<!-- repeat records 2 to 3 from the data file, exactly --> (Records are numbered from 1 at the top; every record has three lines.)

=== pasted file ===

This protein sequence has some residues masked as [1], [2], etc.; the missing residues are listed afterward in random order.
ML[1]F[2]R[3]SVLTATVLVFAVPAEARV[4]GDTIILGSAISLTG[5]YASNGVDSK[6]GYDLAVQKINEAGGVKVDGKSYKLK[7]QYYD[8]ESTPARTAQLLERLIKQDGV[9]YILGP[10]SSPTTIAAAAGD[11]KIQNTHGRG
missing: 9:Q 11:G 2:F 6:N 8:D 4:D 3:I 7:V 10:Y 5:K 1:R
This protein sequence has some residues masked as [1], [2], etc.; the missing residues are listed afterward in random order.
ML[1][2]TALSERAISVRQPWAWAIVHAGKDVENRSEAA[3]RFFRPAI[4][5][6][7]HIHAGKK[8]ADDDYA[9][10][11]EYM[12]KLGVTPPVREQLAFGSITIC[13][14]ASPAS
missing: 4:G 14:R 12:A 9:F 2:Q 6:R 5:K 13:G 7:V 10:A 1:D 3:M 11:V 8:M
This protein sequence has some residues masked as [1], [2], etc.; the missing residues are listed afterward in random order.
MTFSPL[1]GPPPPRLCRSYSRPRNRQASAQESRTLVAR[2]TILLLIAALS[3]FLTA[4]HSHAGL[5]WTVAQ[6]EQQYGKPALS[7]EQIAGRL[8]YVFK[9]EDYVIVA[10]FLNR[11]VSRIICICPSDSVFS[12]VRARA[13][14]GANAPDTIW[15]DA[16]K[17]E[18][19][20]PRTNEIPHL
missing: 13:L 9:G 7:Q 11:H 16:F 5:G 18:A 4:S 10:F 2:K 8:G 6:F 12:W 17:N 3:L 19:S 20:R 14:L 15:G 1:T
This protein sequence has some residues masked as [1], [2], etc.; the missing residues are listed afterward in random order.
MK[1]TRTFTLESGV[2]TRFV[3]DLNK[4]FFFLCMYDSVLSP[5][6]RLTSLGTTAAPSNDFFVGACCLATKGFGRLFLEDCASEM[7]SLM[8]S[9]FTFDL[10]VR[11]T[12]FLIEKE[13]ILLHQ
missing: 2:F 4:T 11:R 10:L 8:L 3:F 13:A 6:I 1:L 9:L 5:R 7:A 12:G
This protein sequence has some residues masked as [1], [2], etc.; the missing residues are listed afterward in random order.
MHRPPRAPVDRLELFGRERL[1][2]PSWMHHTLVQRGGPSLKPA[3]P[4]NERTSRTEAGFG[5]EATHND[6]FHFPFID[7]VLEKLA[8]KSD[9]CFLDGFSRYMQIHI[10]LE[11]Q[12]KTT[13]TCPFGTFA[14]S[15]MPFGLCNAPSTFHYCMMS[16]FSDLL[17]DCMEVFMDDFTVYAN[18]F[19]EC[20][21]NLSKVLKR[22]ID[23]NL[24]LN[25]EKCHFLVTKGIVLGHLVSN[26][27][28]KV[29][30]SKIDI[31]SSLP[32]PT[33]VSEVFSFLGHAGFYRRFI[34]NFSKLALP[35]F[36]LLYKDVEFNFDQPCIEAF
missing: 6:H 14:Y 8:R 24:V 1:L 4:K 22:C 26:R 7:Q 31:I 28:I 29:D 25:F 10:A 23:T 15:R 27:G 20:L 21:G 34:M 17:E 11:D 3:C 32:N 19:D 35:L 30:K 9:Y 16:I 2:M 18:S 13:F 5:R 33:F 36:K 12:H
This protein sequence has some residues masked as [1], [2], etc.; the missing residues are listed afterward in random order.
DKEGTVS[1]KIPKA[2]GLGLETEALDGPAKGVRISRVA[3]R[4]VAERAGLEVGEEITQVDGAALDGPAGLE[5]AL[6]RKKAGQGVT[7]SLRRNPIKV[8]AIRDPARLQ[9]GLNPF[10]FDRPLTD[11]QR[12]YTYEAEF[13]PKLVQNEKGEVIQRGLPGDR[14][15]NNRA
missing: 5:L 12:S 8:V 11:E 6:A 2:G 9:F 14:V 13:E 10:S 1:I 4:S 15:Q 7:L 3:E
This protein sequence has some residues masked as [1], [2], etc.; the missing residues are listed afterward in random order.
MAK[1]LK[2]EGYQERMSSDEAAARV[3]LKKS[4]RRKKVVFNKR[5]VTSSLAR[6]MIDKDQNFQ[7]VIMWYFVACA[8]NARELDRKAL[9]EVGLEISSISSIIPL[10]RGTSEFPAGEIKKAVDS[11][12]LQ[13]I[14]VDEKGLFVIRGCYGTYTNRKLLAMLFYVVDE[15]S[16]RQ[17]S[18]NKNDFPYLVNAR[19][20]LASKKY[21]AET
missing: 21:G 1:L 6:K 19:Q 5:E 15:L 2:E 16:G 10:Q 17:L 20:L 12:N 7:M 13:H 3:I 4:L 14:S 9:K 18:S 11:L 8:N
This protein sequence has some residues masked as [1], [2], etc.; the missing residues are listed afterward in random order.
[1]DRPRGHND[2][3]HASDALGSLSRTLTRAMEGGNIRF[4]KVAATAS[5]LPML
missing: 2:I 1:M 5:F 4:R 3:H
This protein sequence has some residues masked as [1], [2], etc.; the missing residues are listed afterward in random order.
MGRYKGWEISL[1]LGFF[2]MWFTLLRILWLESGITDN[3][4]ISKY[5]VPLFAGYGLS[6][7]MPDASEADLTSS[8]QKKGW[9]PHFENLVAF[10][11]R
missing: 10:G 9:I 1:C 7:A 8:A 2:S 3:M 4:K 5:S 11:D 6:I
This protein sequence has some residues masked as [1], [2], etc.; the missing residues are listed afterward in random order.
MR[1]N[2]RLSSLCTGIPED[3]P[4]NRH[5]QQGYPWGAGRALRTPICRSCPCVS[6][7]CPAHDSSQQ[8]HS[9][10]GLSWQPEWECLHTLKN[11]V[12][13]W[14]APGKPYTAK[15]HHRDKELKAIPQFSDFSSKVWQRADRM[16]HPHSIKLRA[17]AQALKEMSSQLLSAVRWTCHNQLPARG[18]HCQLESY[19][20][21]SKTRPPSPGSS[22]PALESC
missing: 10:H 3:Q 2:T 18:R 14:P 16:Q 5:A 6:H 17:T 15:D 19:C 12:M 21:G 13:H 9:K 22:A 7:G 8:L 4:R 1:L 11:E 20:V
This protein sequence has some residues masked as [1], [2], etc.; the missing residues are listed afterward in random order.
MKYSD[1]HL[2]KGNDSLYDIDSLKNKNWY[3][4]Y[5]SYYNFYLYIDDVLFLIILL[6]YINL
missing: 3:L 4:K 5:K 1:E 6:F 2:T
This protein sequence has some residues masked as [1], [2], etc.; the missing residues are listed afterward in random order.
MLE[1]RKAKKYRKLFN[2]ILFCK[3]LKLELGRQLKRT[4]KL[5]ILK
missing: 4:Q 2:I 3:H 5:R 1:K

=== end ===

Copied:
This protein sequence has some residues masked as [1], [2], etc.; the missing residues are listed afterward in random order.
ML[1][2]TALSERAISVRQPWAWAIVHAGKDVENRSEAA[3]RFFRPAI[4][5][6][7]HIHAGKK[8]ADDDYA[9][10][11]EYM[12]KLGVTPPVREQLAFGSITIC[13][14]ASPAS
missing: 4:G 14:R 12:A 9:F 2:Q 6:R 5:K 13:G 7:V 10:A 1:D 3:M 11:V 8:M
This protein sequence has some residues masked as [1], [2], etc.; the missing residues are listed afterward in random order.
MTFSPL[1]GPPPPRLCRSYSRPRNRQASAQESRTLVAR[2]TILLLIAALS[3]FLTA[4]HSHAGL[5]WTVAQ[6]EQQYGKPALS[7]EQIAGRL[8]YVFK[9]EDYVIVA[10]FLNR[11]VSRIICICPSDSVFS[12]VRARA[13][14]GANAPDTIW[15]DA[16]K[17]E[18][19][20]PRTNEIPHL
missing: 13:L 9:G 7:Q 11:H 16:F 5:G 18:A 4:S 10:F 2:K 8:G 6:F 12:W 17:N 3:L 19:S 20:R 14:L 15:G 1:T